Community Health and Prevention

Presentation Title (IN ALL CAPS)

A COMMUNITY-BASED, STUDENT FACILITATED WEIGHT MANAGEMENT PROGRAM TO IMPROVE DIETARY INTAKE IN HISPANIC YOUTH

Departmental Affiliation and City, State, Zip for All Authors

Department of Biostatistics and Epidemiology; Texas Prevention Institute, UNT Health Science Center, 3500 Camp Bowie Blvd., Fort Worth, Texas 76107

Classification

SPH Student (For Competition)

Research Presentation Category

Community Health and Prevention

Brief Narrative or Summary

The rate of overweight in Hispanic youth has increased over the last decade and is associated with a greater risk of chronic disease. A community-based weight loss program was implemented by medical and graduate students in a primarily Hispanic community to improve healthy dietary intake and manage their weights. Sixty-two eligible children aged 8 -15 years old were randomized into one of two treatment groups, a motivational and skill building weight management program as compared to a general health program, and then followed for 6 months. The 10 week curriculum in the intervention group included motivational, skill building, self-monitoring and family communication, whereas the curriculum in the control group only covered basic educational material related to a healthy lifestyle. The findings indicate that medical and graduate students can potentially deliver weight management programs effectively in high need communities.

Scientific Abstract

The rate of overweight in Hispanic youth has increased over the last decade and is associated with a greater risk of chronic disease. A community-based weight loss program was implemented by medical and graduate students in a primarily Hispanic community to improve healthy dietary intake and manage their weights. Sixty-two eligible children (BMI% ≥ 85) aged 8 -15 years old (mean age = 11 years; 52% male, 78% Hispanic) were randomized into one of two treatment groups, a motivational and skill building weight management program as compared to a general health program, and then followed for 6 months. Among those 62 children, there were 21 children who completed 24-hour dietary recalls conducted by trained dietetic students through phone interviews (Intervention, N=15; Control, N=6). The 24-hour dietary recalls collected 3 pre and 3 post daily dietary intakes, including calorie intake (in kcals), total fat intake (in grams), protein intake (in grams), carbohydrate intake (in grams), sugar intake (in grams), and dietary fiber intake (in grams). T-tests demonstrated that: Children in the intervention group significantly reduced their daily calorie intakes (p=0.02), daily total fat intakes (p=0.05), and daily sugar intakes (p=0.01) compared with control group at post 4 months. After post 4 months, BMI Z Score and BMI Percentile for children in the control group stopped to decrease, however, BMI Z Score and BMI Percentile were still significantly decreasing in the intervention group (p<0.05). These findings indicate that medical and graduate students can potentially deliver weight management programs effectively in high need communities.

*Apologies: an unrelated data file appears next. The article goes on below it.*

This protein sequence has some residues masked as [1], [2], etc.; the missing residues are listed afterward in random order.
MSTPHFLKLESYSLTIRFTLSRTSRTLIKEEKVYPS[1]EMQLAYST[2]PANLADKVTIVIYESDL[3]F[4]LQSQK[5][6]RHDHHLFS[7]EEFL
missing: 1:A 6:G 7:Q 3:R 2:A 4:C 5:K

This document is currently not available here.

Share

COinS
 

A COMMUNITY-BASED, STUDENT FACILITATED WEIGHT MANAGEMENT PROGRAM TO IMPROVE DIETARY INTAKE IN HISPANIC YOUTH

The rate of overweight in Hispanic youth has increased over the last decade and is associated with a greater risk of chronic disease. A community-based weight loss program was implemented by medical and graduate students in a primarily Hispanic community to improve healthy dietary intake and manage their weights. Sixty-two eligible children (BMI% ≥ 85) aged 8 -15 years old (mean age = 11 years; 52% male, 78% Hispanic) were randomized into one of two treatment groups, a motivational and skill building weight management program as compared to a general health program, and then followed for 6 months. Among those 62 children, there were 21 children who completed 24-hour dietary recalls conducted by trained dietetic students through phone interviews (Intervention, N=15; Control, N=6). The 24-hour dietary recalls collected 3 pre and 3 post daily dietary intakes, including calorie intake (in kcals), total fat intake (in grams), protein intake (in grams), carbohydrate intake (in grams), sugar intake (in grams), and dietary fiber intake (in grams). T-tests demonstrated that: Children in the intervention group significantly reduced their daily calorie intakes (p=0.02), daily total fat intakes (p=0.05), and daily sugar intakes (p=0.01) compared with control group at post 4 months. After post 4 months, BMI Z Score and BMI Percentile for children in the control group stopped to decrease, however, BMI Z Score and BMI Percentile were still significantly decreasing in the intervention group (p<0.05). These findings indicate that medical and graduate students can potentially deliver weight management programs effectively in high need communities.